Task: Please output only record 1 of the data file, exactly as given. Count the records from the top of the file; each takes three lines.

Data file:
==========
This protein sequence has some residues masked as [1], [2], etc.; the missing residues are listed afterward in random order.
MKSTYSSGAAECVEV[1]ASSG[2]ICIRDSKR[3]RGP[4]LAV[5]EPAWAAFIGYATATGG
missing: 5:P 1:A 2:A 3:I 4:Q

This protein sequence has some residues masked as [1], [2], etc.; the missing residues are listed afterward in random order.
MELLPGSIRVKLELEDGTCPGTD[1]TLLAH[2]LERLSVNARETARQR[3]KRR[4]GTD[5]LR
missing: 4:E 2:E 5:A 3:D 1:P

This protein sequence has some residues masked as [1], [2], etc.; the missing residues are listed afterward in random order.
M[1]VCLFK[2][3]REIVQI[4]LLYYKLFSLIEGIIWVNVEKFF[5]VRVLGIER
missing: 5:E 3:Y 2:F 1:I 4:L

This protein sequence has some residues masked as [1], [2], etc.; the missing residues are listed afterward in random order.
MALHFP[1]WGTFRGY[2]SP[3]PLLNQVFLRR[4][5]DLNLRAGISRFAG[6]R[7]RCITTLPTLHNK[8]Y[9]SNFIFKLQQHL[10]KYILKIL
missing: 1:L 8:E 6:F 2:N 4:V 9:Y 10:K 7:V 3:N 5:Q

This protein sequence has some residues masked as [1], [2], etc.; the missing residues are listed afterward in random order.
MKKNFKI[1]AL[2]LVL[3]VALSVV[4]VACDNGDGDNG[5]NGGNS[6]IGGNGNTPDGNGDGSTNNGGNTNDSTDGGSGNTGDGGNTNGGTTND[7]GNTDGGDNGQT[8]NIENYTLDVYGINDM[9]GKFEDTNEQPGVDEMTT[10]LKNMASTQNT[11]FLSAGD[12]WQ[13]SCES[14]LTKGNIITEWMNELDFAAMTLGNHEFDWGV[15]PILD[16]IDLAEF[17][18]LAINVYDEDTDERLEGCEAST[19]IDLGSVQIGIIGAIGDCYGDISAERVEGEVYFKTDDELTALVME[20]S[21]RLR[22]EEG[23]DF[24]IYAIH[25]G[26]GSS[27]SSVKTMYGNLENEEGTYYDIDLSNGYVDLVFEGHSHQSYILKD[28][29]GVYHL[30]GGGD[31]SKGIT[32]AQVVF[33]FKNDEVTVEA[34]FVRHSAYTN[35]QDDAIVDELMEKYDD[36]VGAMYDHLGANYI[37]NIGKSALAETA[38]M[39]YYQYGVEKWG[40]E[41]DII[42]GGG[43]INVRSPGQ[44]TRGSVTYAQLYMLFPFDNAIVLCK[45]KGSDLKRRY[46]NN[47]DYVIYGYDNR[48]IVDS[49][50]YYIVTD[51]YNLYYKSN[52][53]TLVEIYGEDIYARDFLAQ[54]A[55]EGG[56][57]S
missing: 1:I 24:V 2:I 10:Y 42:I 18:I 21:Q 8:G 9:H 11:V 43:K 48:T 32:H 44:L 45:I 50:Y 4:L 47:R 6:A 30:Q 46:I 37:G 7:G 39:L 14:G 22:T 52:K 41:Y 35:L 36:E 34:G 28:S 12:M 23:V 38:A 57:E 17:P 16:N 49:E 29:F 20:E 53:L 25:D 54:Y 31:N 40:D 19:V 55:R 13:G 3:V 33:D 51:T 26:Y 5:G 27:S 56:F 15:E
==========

This protein sequence has some residues masked as [1], [2], etc.; the missing residues are listed afterward in random order.
MKSTYSSGAAECVEV[1]ASSG[2]ICIRDSKR[3]RGP[4]LAV[5]EPAWAAFIGYATATGG
missing: 5:P 1:A 2:A 3:I 4:Q